And now, on to the signs:
Sheep are a special danger in the spring when they have just been released from their winter confinement but have not yet been taken into the highland pastures, and in the autumn when they have been brought down again but not yet housed for the winter, but you will see the occasional naughty ones throughout the summer. No fence seems capable of holding an Icelandic sheep that thinks the grass looks greener on the other side. They are unpredictable and if you see them on both sides of the road, slow down and use the horn. If they take no notice of you, passing is probably safe, but you may just see a lamb sprint across the road to join its mother.You may also see the corpses of cute little lambs by the side of the road. (I once nearly hit the remains of an ewe that had already been hit and had exploded all over the road – it was horrible).
The right thing to do if you do hit a sheep is to drive to the nearest farm and let the farmer know and offer to pay compensation, or if there is no farm nearby, call the police and let them know.
Slow down but do not use the horn, as horses spook easily. Stop for herds and wait for them to clear the road, or inch through them very slowly. If you hit a horse (or a cow or a reindeer) you must call the police to let them know.
|Location: Hvalfjörður (I think).|
Usually found in herds, sometimes walking in a line, nose to tail, and will generally not stop for anything.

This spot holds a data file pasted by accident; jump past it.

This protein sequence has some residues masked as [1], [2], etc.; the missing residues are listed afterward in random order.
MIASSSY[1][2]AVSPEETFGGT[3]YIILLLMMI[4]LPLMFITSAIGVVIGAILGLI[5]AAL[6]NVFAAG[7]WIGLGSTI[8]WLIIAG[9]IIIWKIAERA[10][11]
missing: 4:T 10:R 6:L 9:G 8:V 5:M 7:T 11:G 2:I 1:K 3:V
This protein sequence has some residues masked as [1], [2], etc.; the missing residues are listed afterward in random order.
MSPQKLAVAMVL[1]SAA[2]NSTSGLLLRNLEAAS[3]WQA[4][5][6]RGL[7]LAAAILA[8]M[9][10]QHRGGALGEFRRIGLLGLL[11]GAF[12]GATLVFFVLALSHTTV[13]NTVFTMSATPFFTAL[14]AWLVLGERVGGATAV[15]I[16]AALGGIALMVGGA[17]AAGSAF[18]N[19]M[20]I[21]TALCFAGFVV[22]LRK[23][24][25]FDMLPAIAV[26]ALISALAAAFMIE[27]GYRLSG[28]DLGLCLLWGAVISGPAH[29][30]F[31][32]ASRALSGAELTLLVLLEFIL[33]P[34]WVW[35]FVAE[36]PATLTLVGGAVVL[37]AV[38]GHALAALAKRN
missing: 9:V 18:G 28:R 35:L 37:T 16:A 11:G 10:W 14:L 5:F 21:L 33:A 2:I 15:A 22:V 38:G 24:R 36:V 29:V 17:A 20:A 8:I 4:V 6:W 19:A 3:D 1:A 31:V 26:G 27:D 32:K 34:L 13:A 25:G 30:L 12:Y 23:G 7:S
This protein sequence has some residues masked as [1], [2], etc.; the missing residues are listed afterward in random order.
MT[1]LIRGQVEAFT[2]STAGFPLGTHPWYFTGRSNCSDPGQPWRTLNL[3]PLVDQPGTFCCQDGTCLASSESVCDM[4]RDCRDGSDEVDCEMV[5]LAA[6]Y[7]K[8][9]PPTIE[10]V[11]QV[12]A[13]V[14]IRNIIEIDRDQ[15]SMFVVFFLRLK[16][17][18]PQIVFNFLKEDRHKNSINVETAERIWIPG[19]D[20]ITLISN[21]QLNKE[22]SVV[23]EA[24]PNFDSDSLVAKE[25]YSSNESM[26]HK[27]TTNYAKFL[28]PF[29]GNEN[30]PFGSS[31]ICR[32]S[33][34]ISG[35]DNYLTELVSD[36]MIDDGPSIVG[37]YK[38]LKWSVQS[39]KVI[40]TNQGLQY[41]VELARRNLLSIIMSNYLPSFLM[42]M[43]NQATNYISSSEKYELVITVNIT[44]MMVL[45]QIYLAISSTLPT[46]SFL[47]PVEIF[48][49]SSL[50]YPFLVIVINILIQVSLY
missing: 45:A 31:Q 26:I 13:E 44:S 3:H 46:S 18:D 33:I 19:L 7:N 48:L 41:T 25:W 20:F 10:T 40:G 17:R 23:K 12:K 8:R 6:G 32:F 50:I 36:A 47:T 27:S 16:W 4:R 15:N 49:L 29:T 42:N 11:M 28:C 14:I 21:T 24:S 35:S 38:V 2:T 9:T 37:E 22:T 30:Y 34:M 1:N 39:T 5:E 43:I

Stop and let them pass.
|Location: Skagi, northern Iceland.|
May come singly, in pairs or in small herds. Unpredictable.
Wait for them to pass (using the horn will probably scatter them, but they might run back onto the road).
|Location: East Fjords.|
Will generally ignore you and do their own thing. Follow advice for cows.
|Location: Downtown Reykjavík.|
The sign you will not see, but should be there:
Dogs that chase cars. The best way to deal with them is to slow down and use the horn, or come to a gradual stop, open a window and shout at them. This will hopefully scare them from doing it again. On no account should you brake suddenly, as this can cause the tyre biters of the tribe to miscalculate their speed and get run over.
Ignore these warning signs at your own risk.
In a collision between a horse, cow or reindeer and a car neither can win.
If you hit any livestock you are liable to pay damages to the owner.
If you hit a lamb, a duck or a dog, you will feel like a murderer, and the larger animals can also damage your vehicle and injure you, so drive carefully.
I took my brand new car out for a spin on Saturday, its first drive outside the city limits. It’s a Volkswagen Caddy Maxi panel van, and if you think it’s funny that I should be driving one of these when I work in an office, don’t be: it has been equipped as a small motor-home and since I can’t afford to insure and operate two cars, it will be my day-to-day vehicle as well from now on.
Isn’t it beautiful?
I will post some shots of the interior some time or other.
I drove up Þjórsárdalur, visited the Brúarfoss hydorelectric plant, took a look at the Þjóðveldisbær – a replica of a 12th century farmhouse – which is only open from June to the end of August, so I only saw the outside. I also checked out some electricity-generating windmills that stand near the reservoir for the hydroelectric plant. Then I drove to Flúðir, a small community nearby, and had lunch in a rather unexpected restaurant. I will post photos of all of this later this week. Today, I give you views through the windshield:
This is from the southern shore east of Selfoss. Looks very flat, doesn’t it? Actually, there are mountains and glaciers up ahead, but they are nd obscured by clouds.
(I love it when there is so little traffic that I can stop for shots like this).
This is from Þjórsárdalur (the valley of the river Þjórsá). The landscape there is dotted with rock formations, some free-standing, others part of a mountain range. Here the road runs along the river-bank: